For Black Women, Police Violence And Reproductive Injustice Often Intersect

Simply existing as a black woman in America can be a daunting, and often fatal, experience.
Flowers, photos and other items are placed at a memorial for Charleena Lyles at the Seattle apartment building where she was killed earlier this month.
Flowers, photos and other items are placed at a memorial for Charleena Lyles at the Seattle apartment building where she was killed earlier this month.
David Ryder via Getty Images

WASHINGTON ― Maternal mortality rates in the U.S. have more than doubled between 1990 and 2013, from 12 to 28 maternal deaths per 100,000 live births. That puts the U.S. in same category as Afghanistan, El Salvador, Belize and South Sudan.

And a new report, titled “Our Bodies, Our Lives, Our Voices: The State of Black Women & Reproductive Justice,” points out that for black American women, the numbers are even more bleak.

Between 2011 and 2013, black women in the U.S. died at a rate of 40.4 deaths per 100,000 live births, compared to 12.1 deaths per 100,000 live births for white women. Black women are up to four times more likely than white women to die from pregnancy-related complications, and more than twice as likely to experience a life-threatening complication during childbirth or pregnancy.

The report, released Tuesday from a partnership called In Our Own Voice: National Black Women’s Reproductive Justice Agenda, notes that pregnant black women are also more likely to experience a pregnancy-related injury or death, and less likely to receive timely and consistent prenatal care. Black women experience above-average rates of poverty, obesity, high blood pressure, diabetes, cesarean deliveries and stress from racial inequality. And, as the report notes, “inadequate health care infrastructure, high costs, and lack of insurance are all factors” exacerbating these and other health crises.

On Tuesday, a briefing on the report highlighted yet another factor that also endangers pregnant black women: police violence.

Black women and girls make up 13 percent of the U.S. population yet account for 33 percent of all women killed by police, according to the African American Policy Forum.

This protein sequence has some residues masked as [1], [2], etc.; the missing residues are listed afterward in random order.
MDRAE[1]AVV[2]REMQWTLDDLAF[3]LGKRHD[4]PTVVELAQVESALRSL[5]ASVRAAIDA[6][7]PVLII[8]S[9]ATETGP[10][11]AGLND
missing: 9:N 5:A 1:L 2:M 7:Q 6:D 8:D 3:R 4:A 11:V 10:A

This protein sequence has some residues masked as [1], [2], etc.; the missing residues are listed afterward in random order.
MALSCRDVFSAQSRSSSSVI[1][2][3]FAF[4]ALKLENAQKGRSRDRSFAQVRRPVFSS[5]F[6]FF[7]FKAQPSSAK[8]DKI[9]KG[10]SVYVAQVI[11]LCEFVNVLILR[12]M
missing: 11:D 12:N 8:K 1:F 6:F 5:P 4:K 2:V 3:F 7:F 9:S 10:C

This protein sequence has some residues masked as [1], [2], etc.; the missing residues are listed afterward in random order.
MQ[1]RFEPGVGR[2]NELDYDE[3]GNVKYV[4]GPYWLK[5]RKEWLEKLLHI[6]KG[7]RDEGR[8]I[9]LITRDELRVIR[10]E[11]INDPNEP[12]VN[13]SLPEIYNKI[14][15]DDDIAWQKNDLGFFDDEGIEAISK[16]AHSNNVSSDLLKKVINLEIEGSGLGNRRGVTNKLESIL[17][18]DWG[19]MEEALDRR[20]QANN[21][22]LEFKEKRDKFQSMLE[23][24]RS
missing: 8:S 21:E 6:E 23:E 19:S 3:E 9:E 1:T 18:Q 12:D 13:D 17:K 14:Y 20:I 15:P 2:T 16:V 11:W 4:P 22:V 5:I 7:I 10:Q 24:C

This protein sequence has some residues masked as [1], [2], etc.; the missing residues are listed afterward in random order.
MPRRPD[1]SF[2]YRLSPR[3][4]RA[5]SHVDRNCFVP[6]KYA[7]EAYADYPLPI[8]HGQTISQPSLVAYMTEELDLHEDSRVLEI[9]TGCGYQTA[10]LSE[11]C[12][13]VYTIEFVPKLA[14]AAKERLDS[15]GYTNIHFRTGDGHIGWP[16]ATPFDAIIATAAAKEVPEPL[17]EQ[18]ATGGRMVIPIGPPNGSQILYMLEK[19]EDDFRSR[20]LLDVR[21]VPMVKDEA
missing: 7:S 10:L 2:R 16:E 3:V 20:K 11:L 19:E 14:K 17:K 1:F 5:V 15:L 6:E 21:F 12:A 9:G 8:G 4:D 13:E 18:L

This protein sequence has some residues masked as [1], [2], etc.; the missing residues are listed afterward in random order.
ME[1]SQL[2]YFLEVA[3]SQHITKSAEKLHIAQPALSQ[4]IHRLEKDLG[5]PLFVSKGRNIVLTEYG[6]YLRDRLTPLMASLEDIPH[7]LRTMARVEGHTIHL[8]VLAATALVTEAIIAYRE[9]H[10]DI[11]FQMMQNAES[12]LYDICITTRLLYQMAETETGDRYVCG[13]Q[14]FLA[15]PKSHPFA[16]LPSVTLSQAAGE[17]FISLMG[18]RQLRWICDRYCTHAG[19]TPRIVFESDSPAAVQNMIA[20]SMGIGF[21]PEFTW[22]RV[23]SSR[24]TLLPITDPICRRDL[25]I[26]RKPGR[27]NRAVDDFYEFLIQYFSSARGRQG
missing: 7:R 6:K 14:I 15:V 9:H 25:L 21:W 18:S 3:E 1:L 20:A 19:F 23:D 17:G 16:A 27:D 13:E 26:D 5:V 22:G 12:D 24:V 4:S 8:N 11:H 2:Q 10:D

At least two of the five black women killed by police this year were pregnant, according to a tracker of police shootings from The Washington Post. Charleena Lyles, 30, was shot and killed by two Seattle police officers on June 18. Alteria Woods, 21, was shot and killed on March 19 during a SWAT team raid at her boyfriend’s apartment in Gifford, Florida.

Authorities claim Woods’ boyfriend used her as a human shield during the shootout. Seattle police say Lyles was killed after she lunged at officers with a knife.

Police also have a history of roughing up pregnant black women. In 1992, DeLois Young, at the time eight months pregnant, was shot by a California sheriff’s deputy during an illegal raid on her home. She survived, but the fetus was killed. Starr Brown, a pregnant woman from East Baltimore, was choked and slammed facedown on the sidewalk by an officer in 2009. Charlena Michelle Cooks was eight months pregnant when two officers pinned her stomach-first against a chain-link fence in Barstow, California, in 2015.

“Maternal mortality for black women is at an epidemic level,” said Marcela Howell, the founder and executive director of In Our Own Voice and a HuffPost contributor. “It cuts across all economic levels and all educational levels. We’re not just talking about poor black women. We’re talking about black women.”

“Black women should not be afraid... if they call the police for help,” she said.

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